From there, the growing team worked around three main principles, linked to the three different types of customers they wanted to serve: “The first one was the gamers of course. So it needed to be functional and extensible for them so that they could have it set up the way that works for them,” Thomas says. “The other one was caregivers, and caregivers aren’t necessarily all that technical in most cases. So it had to be drop-dead simple, easy to find, easy to set up, easy to use.
“And then on the other end of that spectrum are the charities and nonprofits, which use a lot of these devices. They can build these bespoke devices so it needed to be extensible, it needed to be flexible, it needed to support an ecosystem that already existed so you don’t have to reinvent that wheel. And all of that was validated by our direct connection with the charities and with the individual gamers with disabilities. We just went to them and said: ‘This is what we’re thinking – is this the right thing?’ And with a few minor tweaks that’s how we landed where we are.”
THEY’RE TELLING US
Implementing all the features needed and finding the right design for the Xbox Adaptive Controller was no easy task and the team ended up in a bad position a few times, Thomas recalls.
“We’ve been building controllers and Xboxes for a very long time. We know the forces that are required for the buttons. So we created the Xbox Adaptive Controller, had it manufactured, brought our first testing units into our lab and the machine started pounding away on the buttons and they immediately broke,” she laughs.
“It was a light bulb moment for us and it was one of those things where we went from this know-it-all culture to this learn-it-all culture. And we just refactored how we thought about every decision we ever made building the product.”
Modularity in particular was at the core of the design process, to make sure it could adapt to the player’s exact circumstances. For this reason, the back of the controller has 19 3.5mm ports and two USB 2.0 ports, so players can purchase the accessories that fit their needs.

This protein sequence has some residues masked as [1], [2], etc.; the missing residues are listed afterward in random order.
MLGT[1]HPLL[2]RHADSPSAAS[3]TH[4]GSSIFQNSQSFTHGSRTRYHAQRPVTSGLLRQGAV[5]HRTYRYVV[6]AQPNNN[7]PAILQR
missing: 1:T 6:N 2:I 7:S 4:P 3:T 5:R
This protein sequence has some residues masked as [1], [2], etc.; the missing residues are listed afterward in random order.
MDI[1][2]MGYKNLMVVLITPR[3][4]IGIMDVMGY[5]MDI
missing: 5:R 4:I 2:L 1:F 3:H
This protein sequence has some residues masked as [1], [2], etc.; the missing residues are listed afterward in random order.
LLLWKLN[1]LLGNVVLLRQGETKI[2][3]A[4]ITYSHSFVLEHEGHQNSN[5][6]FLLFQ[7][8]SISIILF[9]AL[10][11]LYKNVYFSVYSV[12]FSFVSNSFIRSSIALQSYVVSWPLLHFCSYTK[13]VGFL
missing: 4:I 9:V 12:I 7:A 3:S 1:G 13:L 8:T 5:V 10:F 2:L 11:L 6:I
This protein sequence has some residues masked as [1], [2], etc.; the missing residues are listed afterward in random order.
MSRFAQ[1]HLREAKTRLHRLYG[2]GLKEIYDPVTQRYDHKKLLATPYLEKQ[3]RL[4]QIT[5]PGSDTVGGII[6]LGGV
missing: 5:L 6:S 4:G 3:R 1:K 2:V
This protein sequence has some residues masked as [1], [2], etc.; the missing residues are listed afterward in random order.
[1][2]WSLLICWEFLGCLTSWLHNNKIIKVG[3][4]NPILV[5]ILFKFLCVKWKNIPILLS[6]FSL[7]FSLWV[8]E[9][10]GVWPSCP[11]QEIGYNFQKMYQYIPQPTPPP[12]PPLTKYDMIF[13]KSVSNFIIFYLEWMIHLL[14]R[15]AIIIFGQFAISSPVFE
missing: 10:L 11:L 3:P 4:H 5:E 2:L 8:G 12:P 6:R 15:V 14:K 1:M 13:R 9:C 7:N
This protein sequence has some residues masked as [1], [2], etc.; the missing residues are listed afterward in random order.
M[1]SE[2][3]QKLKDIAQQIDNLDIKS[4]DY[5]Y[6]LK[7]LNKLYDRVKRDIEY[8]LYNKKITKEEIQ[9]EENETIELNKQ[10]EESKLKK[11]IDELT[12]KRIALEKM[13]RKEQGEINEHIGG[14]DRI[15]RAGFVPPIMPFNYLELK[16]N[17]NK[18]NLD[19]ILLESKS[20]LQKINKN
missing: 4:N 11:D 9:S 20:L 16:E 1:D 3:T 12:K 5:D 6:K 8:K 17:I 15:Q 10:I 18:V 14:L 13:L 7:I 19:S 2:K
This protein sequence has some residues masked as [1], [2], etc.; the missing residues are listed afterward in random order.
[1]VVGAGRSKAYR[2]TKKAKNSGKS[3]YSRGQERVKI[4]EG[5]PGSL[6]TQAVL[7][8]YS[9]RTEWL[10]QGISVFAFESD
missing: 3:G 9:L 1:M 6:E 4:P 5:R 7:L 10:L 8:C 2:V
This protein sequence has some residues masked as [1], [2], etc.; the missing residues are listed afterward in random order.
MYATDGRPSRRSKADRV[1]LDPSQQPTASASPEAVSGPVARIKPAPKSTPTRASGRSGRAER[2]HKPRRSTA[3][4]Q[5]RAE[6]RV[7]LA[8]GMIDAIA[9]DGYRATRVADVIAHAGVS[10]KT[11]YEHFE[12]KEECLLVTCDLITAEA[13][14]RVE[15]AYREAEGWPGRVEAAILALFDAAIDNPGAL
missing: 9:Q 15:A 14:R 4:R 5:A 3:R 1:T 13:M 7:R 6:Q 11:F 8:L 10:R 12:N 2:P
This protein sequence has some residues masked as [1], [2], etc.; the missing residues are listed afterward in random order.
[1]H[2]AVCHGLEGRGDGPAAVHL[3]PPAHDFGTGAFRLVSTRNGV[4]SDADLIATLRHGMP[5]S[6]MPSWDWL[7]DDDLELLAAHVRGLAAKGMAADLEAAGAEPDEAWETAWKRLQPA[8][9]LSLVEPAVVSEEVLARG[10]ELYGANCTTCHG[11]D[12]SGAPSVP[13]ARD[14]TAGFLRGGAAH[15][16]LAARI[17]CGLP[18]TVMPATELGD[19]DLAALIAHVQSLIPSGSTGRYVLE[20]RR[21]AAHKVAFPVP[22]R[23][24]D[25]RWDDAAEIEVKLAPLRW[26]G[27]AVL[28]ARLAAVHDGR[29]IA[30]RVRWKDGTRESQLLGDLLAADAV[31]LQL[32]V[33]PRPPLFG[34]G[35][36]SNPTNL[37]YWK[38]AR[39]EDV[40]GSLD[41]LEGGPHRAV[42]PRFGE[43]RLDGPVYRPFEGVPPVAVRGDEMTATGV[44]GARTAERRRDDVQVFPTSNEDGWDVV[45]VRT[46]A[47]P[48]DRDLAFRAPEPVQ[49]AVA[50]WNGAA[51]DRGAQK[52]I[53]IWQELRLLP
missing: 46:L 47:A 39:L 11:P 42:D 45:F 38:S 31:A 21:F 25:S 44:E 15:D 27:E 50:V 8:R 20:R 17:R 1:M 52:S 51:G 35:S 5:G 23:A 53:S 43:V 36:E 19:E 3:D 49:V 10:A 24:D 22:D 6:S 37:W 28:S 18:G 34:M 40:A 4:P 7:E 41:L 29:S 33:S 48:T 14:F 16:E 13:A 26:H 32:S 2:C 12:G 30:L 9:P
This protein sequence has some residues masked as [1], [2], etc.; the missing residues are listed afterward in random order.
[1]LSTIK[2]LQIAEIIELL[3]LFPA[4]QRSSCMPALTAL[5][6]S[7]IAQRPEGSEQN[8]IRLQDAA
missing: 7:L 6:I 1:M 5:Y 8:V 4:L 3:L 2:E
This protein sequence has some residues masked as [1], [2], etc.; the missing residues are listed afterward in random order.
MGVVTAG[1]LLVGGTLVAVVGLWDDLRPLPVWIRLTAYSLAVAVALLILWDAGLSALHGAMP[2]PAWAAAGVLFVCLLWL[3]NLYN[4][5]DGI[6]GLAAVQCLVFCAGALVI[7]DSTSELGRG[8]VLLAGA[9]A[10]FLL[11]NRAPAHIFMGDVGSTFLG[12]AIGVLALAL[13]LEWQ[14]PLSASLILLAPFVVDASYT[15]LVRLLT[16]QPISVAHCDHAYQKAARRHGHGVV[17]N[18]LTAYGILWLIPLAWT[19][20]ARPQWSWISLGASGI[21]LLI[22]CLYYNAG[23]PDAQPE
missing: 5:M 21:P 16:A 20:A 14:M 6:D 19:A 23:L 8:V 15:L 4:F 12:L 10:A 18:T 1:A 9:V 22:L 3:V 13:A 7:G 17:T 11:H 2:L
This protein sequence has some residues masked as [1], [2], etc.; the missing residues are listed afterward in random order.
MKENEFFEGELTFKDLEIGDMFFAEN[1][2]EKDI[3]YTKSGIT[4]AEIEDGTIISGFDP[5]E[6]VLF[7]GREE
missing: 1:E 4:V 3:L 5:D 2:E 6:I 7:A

“We’re not telling them how to play the game, they’re telling us. We want to give flexibility to the players. Xbox should be a place where everyone can have fun. With an emphasis on everyone,” Thomas says.
The design of the product also look incredibly polished and slick. And there’s a good reason for that, she continues.
“We wanted it to feel like it belongs to the Xbox family of products so disabled people don’t feel like their friends get to play with the cool controllers and they don’t.”
Even the packaging was made with accessibility in mind: “Chris Kujawski, our lead designer on the project, had two fundamental principles: it should be easy to open up with one hand and you shouldn’t have to use your teeth. That was pretty much it,” she says. “And that has influenced the rest of our product lines in terms of how we’re thinking about the packaging for the other hardware that we offer. It’s even changed how we think about who we market to and how we market to our customers.”
The impact of the Xbox Adaptive Controller on the rest of the firm’s business goes beyond packaging and marketing though, Thomas adds.
“It’s dramatically influenced everything, from how we greenlight projects to how we get our products through. It used to be: ‘Is there direct revenue, does that immediately result in bottom line dollars? Then we’ll greenlight it, otherwise move on’. And this has really changed leadership’s opinion about what are the right things to invest in. At the end of the day it’s the customer, right? It’s investing in something for the customer.